Transferability

ASSIST has not been evaluated in any additional population since the Campbell et al. (2008) study.

As noted in Holliday, Audrey, Moore, Parry-Langdon, & Campbell (2009), the ASSIST program includes documentation and guidelines for training peer supporters. In order to inform future implementation, Holliday et al. (2009) also identified variations in implementation that are acceptable and avoidable, acceptable and unavoidable, unacceptable and avoidable, and unacceptable and unavoidable, information which could guide future implementation of the programme.

Evidence of Effectiveness

Evaluation 1

Campbell, R., Starkey, F., Holliday, J., Audrey, S., Bloor, M., Parry-Langdon, N., Hughes, R., & Moore, L. (2008). An informal school-based peer-led intervention for smoking prevention in adolescence (ASSIST): a cluster randomised trial. The Lancet, 371(9624), 1595-1602.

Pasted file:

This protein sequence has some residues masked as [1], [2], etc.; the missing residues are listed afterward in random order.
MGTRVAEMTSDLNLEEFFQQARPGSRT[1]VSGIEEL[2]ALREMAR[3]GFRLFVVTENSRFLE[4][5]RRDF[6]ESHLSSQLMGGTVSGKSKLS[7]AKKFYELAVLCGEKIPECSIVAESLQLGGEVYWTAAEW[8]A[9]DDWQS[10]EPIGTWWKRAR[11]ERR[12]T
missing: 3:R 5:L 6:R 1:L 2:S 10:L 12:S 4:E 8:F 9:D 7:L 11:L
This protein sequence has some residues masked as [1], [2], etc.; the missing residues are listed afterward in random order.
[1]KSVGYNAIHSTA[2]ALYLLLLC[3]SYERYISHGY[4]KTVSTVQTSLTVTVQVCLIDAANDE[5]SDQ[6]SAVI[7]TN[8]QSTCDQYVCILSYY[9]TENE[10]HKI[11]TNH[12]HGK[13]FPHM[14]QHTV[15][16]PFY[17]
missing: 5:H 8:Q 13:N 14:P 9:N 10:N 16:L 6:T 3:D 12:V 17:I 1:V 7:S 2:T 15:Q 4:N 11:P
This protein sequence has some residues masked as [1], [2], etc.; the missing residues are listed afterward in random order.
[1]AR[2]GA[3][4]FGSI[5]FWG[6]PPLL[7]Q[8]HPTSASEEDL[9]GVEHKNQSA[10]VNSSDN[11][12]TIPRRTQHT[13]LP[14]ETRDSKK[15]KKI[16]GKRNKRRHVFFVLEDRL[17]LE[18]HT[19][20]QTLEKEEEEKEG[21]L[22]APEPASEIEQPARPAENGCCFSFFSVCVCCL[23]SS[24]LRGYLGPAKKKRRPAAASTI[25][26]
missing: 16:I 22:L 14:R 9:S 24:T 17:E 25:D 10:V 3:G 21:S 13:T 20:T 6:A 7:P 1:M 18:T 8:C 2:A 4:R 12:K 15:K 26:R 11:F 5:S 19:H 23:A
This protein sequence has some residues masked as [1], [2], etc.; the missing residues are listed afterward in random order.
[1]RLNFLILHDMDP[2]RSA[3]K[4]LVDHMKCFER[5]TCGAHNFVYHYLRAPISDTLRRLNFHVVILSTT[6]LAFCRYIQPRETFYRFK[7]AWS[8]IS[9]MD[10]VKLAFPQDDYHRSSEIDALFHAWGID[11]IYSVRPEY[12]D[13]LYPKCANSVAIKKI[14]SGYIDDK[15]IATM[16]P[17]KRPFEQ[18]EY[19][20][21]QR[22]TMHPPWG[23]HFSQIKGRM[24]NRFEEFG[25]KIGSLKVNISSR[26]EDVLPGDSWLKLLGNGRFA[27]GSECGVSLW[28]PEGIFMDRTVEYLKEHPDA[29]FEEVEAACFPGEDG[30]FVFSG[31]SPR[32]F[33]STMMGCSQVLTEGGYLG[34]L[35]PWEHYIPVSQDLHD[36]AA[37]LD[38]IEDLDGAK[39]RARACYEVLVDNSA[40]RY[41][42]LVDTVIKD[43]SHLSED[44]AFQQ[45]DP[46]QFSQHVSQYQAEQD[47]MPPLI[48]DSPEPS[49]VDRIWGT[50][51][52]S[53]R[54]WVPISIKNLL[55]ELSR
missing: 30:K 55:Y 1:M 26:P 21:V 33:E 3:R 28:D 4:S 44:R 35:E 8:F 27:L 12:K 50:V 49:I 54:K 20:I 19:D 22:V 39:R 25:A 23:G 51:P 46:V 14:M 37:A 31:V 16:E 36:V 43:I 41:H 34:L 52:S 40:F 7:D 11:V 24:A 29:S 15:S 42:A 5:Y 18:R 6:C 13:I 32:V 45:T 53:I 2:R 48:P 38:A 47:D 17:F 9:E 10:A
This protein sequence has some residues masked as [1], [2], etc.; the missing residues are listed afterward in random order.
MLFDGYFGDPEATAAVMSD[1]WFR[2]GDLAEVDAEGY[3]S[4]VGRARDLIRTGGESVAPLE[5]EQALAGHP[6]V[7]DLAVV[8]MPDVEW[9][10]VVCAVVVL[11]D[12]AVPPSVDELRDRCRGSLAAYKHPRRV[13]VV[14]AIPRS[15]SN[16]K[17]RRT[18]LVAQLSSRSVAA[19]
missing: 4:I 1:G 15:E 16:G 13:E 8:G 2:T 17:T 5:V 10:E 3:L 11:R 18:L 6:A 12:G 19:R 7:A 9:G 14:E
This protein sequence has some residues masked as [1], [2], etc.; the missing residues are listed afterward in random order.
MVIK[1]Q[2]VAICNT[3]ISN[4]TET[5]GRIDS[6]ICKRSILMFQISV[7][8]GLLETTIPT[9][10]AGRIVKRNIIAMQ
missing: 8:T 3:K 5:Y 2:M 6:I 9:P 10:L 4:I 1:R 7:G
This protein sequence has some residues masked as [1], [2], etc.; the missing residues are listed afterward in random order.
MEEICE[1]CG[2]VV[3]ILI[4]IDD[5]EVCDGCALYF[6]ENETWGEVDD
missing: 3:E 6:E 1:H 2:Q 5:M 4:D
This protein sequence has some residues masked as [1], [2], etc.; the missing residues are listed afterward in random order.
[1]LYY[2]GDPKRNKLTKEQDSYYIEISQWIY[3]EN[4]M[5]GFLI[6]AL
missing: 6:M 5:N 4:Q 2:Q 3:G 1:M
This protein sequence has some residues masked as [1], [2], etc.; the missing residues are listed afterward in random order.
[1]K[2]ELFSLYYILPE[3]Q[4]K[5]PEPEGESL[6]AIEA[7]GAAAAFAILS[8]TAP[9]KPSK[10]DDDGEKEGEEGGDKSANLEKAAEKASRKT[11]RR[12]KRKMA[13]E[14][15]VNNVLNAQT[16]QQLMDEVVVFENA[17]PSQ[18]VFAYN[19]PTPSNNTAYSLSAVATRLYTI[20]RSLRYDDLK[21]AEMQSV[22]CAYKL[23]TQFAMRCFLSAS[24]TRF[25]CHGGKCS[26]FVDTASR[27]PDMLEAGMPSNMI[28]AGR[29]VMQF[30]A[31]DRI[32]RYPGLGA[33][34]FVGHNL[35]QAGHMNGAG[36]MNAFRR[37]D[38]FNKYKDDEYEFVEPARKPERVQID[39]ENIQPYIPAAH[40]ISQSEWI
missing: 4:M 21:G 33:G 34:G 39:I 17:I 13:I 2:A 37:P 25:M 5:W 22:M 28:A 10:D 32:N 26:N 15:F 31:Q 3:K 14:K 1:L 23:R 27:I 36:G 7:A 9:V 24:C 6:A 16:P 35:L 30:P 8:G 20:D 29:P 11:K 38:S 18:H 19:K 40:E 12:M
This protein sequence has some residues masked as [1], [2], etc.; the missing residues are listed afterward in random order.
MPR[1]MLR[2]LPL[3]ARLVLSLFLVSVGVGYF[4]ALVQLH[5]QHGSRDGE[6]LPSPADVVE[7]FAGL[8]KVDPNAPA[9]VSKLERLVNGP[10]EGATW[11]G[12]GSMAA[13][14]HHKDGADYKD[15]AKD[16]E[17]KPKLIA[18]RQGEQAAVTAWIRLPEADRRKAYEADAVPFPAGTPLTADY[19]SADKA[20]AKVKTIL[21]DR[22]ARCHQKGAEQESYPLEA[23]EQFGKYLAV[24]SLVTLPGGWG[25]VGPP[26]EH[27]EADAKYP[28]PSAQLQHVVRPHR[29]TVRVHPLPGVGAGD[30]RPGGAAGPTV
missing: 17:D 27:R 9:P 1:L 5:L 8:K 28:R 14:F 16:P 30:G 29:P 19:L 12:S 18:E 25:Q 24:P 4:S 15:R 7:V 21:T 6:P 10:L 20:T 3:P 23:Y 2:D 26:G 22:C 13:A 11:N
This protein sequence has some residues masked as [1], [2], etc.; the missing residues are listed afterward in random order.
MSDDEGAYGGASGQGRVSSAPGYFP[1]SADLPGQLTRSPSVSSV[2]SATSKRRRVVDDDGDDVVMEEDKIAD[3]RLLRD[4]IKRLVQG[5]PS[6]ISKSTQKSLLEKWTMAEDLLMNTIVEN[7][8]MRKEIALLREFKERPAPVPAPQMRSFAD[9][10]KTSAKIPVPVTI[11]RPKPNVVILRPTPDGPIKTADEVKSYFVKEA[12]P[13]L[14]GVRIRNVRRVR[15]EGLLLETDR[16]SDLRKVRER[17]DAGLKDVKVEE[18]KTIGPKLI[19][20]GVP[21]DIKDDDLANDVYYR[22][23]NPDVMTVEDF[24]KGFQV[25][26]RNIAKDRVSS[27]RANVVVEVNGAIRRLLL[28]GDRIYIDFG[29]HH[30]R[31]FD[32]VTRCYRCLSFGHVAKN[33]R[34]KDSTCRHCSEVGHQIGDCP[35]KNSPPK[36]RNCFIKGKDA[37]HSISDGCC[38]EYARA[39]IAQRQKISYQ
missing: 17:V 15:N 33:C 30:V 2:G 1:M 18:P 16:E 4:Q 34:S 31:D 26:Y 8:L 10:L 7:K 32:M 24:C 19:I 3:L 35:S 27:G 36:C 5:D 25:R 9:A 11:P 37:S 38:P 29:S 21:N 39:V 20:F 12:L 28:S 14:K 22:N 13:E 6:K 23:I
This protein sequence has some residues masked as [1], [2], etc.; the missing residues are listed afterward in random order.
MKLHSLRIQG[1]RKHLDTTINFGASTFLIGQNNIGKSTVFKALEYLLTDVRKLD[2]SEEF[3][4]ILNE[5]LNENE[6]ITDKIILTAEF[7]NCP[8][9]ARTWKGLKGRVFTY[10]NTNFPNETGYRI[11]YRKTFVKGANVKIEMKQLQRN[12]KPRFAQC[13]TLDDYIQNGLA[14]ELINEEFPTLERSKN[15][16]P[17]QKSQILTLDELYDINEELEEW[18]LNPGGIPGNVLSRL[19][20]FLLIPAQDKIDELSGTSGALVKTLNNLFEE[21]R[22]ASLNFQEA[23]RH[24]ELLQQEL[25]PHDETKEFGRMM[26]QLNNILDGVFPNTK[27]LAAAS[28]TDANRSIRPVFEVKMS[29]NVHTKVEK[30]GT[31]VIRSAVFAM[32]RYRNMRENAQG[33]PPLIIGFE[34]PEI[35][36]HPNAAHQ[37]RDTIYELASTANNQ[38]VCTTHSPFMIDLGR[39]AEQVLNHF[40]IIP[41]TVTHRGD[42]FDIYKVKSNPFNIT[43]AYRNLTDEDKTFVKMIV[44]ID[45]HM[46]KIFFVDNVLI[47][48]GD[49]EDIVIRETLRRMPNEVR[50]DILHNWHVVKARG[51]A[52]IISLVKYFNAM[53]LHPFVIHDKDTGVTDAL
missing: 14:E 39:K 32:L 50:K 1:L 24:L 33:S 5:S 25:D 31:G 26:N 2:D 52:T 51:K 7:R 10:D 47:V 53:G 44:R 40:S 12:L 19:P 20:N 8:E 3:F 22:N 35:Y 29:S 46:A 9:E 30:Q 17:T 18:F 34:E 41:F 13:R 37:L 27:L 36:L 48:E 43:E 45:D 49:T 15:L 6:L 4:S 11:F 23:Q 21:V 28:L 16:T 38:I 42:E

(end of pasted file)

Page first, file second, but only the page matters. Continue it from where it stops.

This study examined the impact of ASSIST in 59 schools in West England and Southeast Wales. The intervention was implemented among year 8 students (ages 12-13). Outcomes measured included the prevalence of smoking in the last week for all year 8 students in the school and the prevalence of smoking in the last week for the sub-group of year 8 students who were “high-risk” smokers (i.e., occasional, experimental, or ex-smokers).

Summary of Results for Evaluation 1

Outcome

Results

Outcomes improved (statistically significant)

 

 

Prevalence of smoking in the last week for all students